So I got persuaded into blogging for Sitepoint and this is my first post. I’ll be writing mostly about PHP, since that’s my main area of competence, but will probably touch on related topics.
Anyway, in an attempt to not turn this into yet another “Hello World”, I figured I would reflect a bit on what’s special about PHP.
PHP doesn’t do stuff
It basically boils down to one thing; PHP doesn’t do stuff for you.
Taking a look at the hordes of extensions, which comes with PHP by default — or the overwhelming array of core functions — it may appear that PHP does an awful lot of things, but it doesn’t. Not really. This functionality is mostly passive; When you look at the language core, it makes very few assumptions about the application, you’re going to build. Instead, it supplies the tools to do so.
This is the tradition of open source. Linux is renowned for having a multitude of desktop environments, shell interpreters and whatnot. PHP follows the same organisation. It does have a one pivot point though; The language itself has only one official implementation. Well, two actually, but that’s hopefully going to be fixed eventually.
PHP doesn’t have a framework ..
These days, application frameworks are all the rage. Simply put, a framework is a body of rules for how you write an application, backed by a collection of libraries to support this specific way. The rules guide you, when building your application, and the libraries integrate better, because they can make assumptions about your application.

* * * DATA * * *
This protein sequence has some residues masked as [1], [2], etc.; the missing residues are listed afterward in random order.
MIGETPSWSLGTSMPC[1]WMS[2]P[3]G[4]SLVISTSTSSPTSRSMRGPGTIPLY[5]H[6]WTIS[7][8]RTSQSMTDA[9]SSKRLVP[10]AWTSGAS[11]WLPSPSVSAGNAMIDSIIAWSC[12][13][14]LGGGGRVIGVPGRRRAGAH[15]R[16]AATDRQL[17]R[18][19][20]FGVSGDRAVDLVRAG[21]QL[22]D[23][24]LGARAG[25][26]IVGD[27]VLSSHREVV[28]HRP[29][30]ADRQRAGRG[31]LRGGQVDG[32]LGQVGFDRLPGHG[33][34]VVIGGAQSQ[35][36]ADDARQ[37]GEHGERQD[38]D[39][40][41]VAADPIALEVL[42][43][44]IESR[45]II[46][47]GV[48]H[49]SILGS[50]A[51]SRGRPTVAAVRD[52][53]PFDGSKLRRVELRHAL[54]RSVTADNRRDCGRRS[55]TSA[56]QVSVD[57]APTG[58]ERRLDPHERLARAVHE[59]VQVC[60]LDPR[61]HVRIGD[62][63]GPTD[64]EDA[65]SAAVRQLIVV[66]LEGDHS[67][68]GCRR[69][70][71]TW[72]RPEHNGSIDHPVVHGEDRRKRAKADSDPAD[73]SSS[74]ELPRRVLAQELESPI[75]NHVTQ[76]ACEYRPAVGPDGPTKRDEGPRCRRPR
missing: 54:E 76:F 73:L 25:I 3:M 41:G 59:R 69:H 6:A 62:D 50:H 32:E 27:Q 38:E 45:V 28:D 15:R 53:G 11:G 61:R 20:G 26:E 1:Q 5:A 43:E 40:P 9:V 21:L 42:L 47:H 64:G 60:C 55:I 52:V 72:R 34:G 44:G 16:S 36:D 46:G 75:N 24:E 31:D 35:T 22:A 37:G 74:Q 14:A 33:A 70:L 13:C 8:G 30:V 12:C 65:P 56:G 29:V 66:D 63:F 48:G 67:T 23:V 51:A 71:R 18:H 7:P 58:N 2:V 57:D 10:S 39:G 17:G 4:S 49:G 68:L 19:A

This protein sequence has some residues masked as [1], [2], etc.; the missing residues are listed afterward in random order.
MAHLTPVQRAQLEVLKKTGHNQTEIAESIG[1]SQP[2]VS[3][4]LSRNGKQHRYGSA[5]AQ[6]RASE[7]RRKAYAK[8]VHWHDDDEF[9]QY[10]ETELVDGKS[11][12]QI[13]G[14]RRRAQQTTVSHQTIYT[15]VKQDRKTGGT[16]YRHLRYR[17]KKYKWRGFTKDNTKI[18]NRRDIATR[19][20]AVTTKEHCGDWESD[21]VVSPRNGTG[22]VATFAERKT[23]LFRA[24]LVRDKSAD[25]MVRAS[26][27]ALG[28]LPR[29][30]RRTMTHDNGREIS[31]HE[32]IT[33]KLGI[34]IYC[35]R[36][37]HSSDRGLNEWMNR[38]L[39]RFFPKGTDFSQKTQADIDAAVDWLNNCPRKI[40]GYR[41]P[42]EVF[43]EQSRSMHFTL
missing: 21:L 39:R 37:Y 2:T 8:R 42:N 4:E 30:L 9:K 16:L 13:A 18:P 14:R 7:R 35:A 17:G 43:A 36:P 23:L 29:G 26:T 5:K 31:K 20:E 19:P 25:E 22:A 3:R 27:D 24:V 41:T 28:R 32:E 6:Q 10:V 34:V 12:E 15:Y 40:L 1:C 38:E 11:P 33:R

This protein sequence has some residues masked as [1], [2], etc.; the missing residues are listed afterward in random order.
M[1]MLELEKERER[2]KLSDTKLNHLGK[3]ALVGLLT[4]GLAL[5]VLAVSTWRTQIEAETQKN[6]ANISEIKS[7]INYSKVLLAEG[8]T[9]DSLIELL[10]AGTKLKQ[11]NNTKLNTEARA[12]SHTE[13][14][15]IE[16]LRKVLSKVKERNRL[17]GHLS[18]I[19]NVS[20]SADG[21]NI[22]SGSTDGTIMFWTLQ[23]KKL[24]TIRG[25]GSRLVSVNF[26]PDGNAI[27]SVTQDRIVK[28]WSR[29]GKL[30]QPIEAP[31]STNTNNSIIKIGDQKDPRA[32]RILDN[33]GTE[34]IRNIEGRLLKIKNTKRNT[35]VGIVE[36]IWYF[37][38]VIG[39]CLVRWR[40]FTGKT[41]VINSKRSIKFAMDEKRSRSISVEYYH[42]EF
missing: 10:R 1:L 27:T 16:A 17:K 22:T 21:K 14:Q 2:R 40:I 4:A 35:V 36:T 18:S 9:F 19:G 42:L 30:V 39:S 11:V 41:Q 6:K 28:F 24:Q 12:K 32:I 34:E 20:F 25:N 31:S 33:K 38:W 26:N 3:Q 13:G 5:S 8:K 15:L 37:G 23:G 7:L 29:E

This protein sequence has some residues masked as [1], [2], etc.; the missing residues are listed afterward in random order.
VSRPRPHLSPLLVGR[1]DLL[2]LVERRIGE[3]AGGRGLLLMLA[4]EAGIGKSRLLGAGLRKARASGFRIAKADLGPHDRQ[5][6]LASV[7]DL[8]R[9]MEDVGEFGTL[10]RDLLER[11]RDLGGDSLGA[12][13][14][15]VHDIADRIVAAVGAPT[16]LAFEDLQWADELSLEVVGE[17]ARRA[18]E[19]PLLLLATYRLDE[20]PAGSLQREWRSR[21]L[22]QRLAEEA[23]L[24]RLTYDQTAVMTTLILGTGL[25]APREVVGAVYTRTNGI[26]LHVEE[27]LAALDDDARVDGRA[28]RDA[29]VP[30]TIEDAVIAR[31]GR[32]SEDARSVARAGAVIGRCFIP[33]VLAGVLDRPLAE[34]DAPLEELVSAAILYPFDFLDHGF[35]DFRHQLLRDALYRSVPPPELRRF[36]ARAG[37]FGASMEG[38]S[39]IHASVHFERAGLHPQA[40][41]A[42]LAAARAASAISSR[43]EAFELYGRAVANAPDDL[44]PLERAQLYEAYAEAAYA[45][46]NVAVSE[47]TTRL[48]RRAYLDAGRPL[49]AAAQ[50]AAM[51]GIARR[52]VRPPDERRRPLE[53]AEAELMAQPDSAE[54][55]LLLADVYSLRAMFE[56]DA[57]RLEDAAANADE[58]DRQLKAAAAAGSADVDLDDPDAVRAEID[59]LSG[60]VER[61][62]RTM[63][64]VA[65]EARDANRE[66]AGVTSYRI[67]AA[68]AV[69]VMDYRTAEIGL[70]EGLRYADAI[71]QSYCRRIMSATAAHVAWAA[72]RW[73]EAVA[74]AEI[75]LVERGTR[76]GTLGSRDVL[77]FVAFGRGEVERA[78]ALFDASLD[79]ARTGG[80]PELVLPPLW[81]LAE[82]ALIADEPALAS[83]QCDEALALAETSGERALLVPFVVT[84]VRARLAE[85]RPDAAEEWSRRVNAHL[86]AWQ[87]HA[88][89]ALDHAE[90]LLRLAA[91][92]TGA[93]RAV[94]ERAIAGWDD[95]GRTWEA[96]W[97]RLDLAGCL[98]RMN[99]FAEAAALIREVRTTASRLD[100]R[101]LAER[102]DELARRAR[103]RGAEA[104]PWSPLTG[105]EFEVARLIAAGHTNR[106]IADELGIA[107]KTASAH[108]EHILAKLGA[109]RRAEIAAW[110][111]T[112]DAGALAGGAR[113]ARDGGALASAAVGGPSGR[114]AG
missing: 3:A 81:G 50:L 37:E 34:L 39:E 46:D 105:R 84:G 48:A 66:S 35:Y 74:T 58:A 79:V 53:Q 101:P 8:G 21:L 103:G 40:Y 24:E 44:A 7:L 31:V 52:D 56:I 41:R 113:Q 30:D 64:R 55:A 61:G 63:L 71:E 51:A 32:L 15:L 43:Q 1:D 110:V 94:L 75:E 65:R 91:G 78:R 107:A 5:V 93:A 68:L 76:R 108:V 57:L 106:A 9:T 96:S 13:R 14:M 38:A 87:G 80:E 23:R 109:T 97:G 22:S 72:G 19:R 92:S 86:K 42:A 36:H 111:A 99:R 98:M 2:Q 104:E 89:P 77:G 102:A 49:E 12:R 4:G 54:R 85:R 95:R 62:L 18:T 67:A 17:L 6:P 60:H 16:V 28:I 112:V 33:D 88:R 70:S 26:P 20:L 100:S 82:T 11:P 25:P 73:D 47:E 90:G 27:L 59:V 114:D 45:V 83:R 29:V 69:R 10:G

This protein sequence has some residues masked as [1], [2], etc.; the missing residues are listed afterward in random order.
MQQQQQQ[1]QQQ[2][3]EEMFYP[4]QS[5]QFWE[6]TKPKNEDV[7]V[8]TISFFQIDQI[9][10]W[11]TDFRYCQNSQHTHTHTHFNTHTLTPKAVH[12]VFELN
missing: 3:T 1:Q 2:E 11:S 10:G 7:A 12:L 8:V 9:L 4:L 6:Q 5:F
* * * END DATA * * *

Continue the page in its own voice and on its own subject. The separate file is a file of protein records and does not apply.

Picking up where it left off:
Rails was the one lifting it from a fad to the hype it has become, but PHP has its own fair share. It should be no surprise, given the diversity of extensions and libraries for PHP, that there isn’t a single defining framework, unlike most of PHP’s competitors. That’s a bit of a problem, since frameworks tend to be mutually exclusive — At least to some degree.
.. and it won’t either!
Some might say it’s a matter of time before one will rule them all. I rather believe, that the unique nature of PHP is exactly in its diversity. This diversity is ensured through the lack of a single application framework, which is tightly integrated with the language.
That’s not to say, that there isn’t room for frameworks, but it will always be in plural. This makes them fundamentally different than the monoliths of Ruby or .NET. Whether that is uplifting or depressing is a matter of personal temper, but it’s indisputable.
Now, that should prompt some comments.